A simple, economic lifestyle doesn’t necessarily require sacrificing your quality of life, in spite of people often mistakenly believing that one is almost synonymous with the other. It is perfectly possible to combine minimalism with intelligent indulgence, and live well for less. In regard to how that can be achieved, we will now discuss some of the easy to adopt methods next.

Rent, Don’t Buy

When you rent instead of buying, you save more money, since you do not lose out on the depreciating cost of real estate in the US and there’s nothing holding you back from moving when you need to.

Don’t Pay High Rent Unnecessarily

Renting is a better and cheaper option than buying, which is a financial and practical truth, but you can save even more by moving to a low rent section of the city. If you like the location, just move to a smaller apartment and you will be paying less, without sacrificing the location.

Sometimes, we make the mistake of paying more money for space we hardly even use, which is common, but unwise nonetheless.

Don’t Give Up on the Coffee, but Save on the Pods

The coffee machine is a little bit of luxury that some people won’t likely be willing to give up. Even if they do give up on the coffee machine because of the exorbitant prices of the original coffee pods, it won’t be a sacrifice that will make you feel like you are living well for less!

As this list is all about finding cheaper and sometimes better ways to live well by spending less money, we have a brilliant solution for you. If you have a Nespresso machine, for example, just choose to buy Nespresso capsules from a third party instead, and you could be saving about 40% on the pods!

Gourmesso makes espresso, lungo, decaf, and flavored coffee pods for the Nespresso machines (except the VertuoLine models), which will save you a fortune in the long run, but you won’t have to sacrifice on the quality of your coffee at all.

Don’t Shop from Expensive Brands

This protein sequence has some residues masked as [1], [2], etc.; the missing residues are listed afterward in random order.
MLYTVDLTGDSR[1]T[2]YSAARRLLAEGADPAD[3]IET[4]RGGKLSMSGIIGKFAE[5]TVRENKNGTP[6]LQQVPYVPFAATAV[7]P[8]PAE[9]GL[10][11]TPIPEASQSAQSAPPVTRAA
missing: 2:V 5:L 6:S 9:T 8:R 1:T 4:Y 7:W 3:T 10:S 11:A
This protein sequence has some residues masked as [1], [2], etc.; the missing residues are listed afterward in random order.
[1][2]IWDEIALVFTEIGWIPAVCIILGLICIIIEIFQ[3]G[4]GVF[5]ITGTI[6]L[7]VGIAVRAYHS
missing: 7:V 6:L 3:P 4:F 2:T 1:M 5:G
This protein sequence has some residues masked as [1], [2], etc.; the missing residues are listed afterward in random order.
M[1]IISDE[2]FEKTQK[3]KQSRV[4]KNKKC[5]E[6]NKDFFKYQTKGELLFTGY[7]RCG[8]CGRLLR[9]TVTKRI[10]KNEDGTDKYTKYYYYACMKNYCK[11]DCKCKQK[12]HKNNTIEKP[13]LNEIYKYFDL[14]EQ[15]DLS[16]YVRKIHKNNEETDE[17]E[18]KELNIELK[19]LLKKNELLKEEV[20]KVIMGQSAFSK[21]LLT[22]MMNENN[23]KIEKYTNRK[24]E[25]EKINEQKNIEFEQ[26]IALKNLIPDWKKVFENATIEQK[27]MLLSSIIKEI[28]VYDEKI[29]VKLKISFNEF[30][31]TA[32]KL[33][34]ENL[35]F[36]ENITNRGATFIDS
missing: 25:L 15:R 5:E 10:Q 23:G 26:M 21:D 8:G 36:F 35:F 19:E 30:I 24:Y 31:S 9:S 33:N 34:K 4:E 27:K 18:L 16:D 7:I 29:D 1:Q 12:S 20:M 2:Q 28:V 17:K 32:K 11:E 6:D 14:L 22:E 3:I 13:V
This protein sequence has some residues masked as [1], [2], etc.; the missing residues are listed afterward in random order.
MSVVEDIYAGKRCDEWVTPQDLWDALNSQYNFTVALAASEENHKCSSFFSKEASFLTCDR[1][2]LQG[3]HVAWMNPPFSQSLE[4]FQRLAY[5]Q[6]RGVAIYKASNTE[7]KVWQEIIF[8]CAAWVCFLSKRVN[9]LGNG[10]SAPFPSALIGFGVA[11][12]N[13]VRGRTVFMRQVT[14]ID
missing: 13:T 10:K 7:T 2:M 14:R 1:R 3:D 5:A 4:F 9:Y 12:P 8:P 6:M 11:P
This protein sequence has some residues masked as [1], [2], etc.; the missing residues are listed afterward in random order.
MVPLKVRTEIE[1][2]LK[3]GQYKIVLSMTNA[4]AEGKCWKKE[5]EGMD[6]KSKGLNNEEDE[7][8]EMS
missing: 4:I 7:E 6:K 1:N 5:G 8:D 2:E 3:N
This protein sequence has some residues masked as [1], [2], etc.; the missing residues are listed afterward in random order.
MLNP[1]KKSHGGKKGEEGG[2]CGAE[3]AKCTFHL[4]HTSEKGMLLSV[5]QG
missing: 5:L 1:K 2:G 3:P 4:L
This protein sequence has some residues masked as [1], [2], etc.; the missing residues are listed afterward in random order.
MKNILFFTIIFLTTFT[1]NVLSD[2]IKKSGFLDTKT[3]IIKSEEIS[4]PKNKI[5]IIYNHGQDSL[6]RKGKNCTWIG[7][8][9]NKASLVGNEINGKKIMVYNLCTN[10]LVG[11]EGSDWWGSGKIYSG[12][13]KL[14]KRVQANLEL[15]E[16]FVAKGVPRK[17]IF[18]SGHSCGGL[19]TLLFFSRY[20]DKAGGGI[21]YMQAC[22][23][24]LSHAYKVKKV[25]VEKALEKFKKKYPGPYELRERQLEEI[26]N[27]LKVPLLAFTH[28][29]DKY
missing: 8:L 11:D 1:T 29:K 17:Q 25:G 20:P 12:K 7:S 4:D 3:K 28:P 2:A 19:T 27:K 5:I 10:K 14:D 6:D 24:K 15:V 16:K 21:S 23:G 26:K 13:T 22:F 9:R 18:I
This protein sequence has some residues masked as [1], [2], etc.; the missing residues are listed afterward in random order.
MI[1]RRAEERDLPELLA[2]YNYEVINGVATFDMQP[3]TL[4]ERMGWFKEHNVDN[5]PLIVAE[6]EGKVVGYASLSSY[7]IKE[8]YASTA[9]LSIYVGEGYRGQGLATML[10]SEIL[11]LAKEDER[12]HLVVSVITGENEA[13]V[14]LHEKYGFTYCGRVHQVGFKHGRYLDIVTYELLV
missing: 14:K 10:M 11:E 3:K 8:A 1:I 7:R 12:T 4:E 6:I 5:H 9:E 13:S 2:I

Gucci, Prada and Ralph Lauren products are exorbitantly expensive, but do not provide any real additional value to the customer, aside from vanity.

You would be surprised to know that almost all of the products which these brands release with their stamp on them are actually made in tiny sweatshops that you will never even hear about. The same products, without the customizations exclusive to those brands are often sold by their suppliers at a tiny fraction of the price!

You don’t have to buy rags and unbranded clothing of course, but by simply avoiding the big brands, and supporting some of the local, less popular ones, you will be able to shop more for less money.

Shift to a More Practical Car

The muscle cars and the sports cars have their appeal, so to say they are pointless would be a lie. Unlike branded clothing from luxury brands, you do actually get better performance and the wow factor from these beasts for sure.

However, in a practical scenario, these cars are definitely more about vanity than practicality. It’s okay when you have that mindset and the money to spend on a car that will burn through fuel like hot knife through butter, but as we are talking about living well for less, why not shift to a more fuel-efficient and comfortable car instead?

They cost less to buy, maintain and refuel, immediately making them a better choice for living with less, but without really sacrificing on anything practical.

There’s just so much more you can change and adopt to save money, without having to let go of your favorite things in life. These were just five, but they should be able to give you an idea of how to do the same in any other sphere of your lifestyle as well.

UK Households Spending More Than They Earn

  • UK cost of living for a four-person family is £60,000 per year – 103 per cent of average household income
  • UK housing and utility costs have risen by 13 per cent1
  • The global study found the most affordable expat country for families is Sweden

Today, new research by leading price comparison website MoneySuperMarket reveals that the UK is the most expensive location to raise a family. The running costs associated with a four-person family in the UK exceeded those of Spain, USA, Germany and Sweden due to the high costs of rent, utility bills and groceries2.